I follow two very different processes in creating my artwork. In one approach I have very clear picture of what I want to create before I make it, and I work with a planned process. In the other way, I allow the process to play itself out and emerge as a series of unpredictable accidents and outcomes. For example, in my "Miyata Jiro" project, my main focus was not the performance itself but the reactions of the audience and unpredictable happenings. Or with "Made in Sumida", I created a collaboration project with family-run-factories, allowing casual conferences, visits, and meetings to lead the project. With "Never Forever", a museum offered me space for three months to use like a studio. This square space had three white walls and one glass wall facing the corridor. The audience could watch an artist as if the artist as an attraction at the zoo. But in this project, suddenly the role was flipped; the audience became an artist in the museum.
In Japanese language, “viewing art” is called "kan-shou." And “interruption” is also called "kan-shou" -- the same pronunciation but with a different Chinese character. I played the word, allowed the audience to interrupt my work instead of just viewing it. I prepared tons of soft oil clay in the space, a material that never hardens or dries out, so you can change the shape endlessly. Anybody could come into the space and make changes to the clay, even during my absence. Day by day, people walked in and made changes.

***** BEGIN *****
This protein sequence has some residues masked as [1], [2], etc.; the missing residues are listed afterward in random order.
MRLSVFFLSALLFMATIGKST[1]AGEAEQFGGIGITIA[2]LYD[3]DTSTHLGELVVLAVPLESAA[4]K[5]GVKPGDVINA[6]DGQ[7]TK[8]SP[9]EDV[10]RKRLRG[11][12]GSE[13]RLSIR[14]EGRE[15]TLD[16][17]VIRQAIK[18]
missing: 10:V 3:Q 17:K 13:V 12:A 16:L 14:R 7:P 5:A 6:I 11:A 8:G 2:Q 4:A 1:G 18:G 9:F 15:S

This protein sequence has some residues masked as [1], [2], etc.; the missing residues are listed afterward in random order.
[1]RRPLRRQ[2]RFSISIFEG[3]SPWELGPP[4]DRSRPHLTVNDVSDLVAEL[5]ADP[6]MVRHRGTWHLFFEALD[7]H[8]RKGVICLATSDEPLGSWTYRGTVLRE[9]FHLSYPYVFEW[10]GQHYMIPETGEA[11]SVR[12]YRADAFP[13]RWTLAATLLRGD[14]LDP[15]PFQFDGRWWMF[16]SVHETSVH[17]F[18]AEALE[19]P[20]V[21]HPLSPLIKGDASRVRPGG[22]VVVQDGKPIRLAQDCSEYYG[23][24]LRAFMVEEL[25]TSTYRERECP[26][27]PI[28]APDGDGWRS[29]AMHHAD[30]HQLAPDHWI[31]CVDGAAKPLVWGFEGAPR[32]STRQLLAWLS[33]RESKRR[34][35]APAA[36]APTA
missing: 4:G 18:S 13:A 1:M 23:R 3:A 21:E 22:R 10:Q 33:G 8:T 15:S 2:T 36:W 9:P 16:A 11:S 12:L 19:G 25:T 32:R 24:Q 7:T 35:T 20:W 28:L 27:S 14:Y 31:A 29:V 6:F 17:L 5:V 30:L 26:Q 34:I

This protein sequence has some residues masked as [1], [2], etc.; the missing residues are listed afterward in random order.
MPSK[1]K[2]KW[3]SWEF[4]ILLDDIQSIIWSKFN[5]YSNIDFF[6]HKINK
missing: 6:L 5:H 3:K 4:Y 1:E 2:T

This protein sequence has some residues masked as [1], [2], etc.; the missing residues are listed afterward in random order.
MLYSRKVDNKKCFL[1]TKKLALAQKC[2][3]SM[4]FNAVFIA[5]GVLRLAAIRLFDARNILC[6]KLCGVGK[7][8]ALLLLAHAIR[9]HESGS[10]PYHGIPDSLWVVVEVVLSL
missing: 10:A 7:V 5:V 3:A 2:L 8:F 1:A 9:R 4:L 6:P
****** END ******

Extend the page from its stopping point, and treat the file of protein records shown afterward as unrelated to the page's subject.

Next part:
Some kids come frequently to protect and fix what they created, while others enjoyed disturbing someone else’s work. The space looked slightly different every day until the end of the project. Nothing stayed forever. This type of work is impossible to save. But while it doesn't physically exist anymore, it may exist still in someone's memory.
Material: non-dry play dough, styrofoam, wood
Fuchu City Art Museum, Tokyo (2004)